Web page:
"How to Train Your Dragon 2" is where the idea of world peace really comes into play. Instead of the finely-focused personal story we were treated to in the original, the sequel gives us a story that tackles the idea of peace in a more general way. The story in "How to Train Your Dragon 2" is about traveling the world, learning about those that live in it, and spreading a message of peace. The story does raise some good questions about how to achieve peace, especially when confronted by people of whom peace doesn't seem to be an option, but raise questions is really all the movie does. "How to Train Your Dragon 2" does not really provide any answers to its questions beyond the same old answer that occurs in all of these films: a return to battle. Some non-peaceful villains seem to turn good for no apparent reason and others just kind of disappear to have the story achieve some kind of moment of peace until the next movie comes along and war inevitably starts all over again.

In "How to Train Your Dragon" there is a clear change and progression in its story. The movie starts with narration explaining what the land of Berk is like. The movie ends with similar narration explaining how the land of Berk has changed since the beginning of the movie. "How to Train Your Dragon 2" once again starts with narration explaining what Berk is like and then ends with narration explaining what Berk is like at the end of the movie. The problem in the sequel is that the narration is nearly identical in the beginning and the end. The only real difference in the narration is that, in the end, the narration is spoken with more enthusiasm. The reason the narration is the same in the beginning and ending of the sequel is that nothing really changes in the movie. Everything, in the end, is brought back to the status quo. Nothing new is really learned. Great questions are posed about how to create world peace, but none of them are answered in any kind of coherent way.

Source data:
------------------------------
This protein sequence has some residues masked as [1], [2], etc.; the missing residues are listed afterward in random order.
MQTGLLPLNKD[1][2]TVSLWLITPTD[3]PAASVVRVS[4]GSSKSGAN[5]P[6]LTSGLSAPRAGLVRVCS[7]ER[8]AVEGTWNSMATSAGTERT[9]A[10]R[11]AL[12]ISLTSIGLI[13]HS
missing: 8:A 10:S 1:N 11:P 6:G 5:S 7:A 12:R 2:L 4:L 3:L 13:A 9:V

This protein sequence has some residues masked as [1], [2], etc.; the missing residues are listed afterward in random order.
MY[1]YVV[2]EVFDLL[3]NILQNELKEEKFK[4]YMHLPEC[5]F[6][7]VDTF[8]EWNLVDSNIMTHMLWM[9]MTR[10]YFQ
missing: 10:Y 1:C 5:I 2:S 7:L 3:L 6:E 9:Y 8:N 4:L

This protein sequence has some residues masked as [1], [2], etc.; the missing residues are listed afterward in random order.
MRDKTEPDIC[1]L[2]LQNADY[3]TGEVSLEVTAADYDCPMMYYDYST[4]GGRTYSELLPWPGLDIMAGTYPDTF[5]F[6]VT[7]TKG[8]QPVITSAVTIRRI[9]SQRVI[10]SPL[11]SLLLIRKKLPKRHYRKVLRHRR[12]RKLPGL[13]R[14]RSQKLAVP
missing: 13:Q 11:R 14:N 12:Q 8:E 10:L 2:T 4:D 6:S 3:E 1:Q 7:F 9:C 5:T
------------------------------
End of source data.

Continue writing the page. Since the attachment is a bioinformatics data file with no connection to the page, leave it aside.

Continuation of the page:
Really, "How to Train Your Dragon" tells a much better story and gives a much better example of how to create peace than "How to Train Your Dragon 2". "How to Train Your Dragon 2" enhances the scope of its story and tries to tackle bigger questions of creating world peace, but it ultimately fails in that regard and I think I know why. The reason "How to Train Your Dragon 2" doesn't work as well as "How to Train Your Dragon" is because the first movie wasn't concerned with creating a franchise. The first movie was its own stand-alone movie with a clear beginning and ending. The second movie wants to be part of a franchise so badly that it even makes up a whole plot-line involving something that it wants us to believe existed in the first movie, but absolutely did not. It is because of this franchise mentality that it never gives the audience any real answers on achieving peace. If the movie gave us the answers now then what would be left for the future movies of the franchise?

Now, I am not trying to say that there is nothing to be learned on the subject of peace from the movies that I have mentioned. Through the endless wars and through the mistakes of others, lessons can surely be learned. In fact, just raising questions as to how peace can be achieved is more than a lot of movies ever dare to attempt. I applaud these movies for raising important questions, but I am sad to say that questions are seemingly all they will ever be.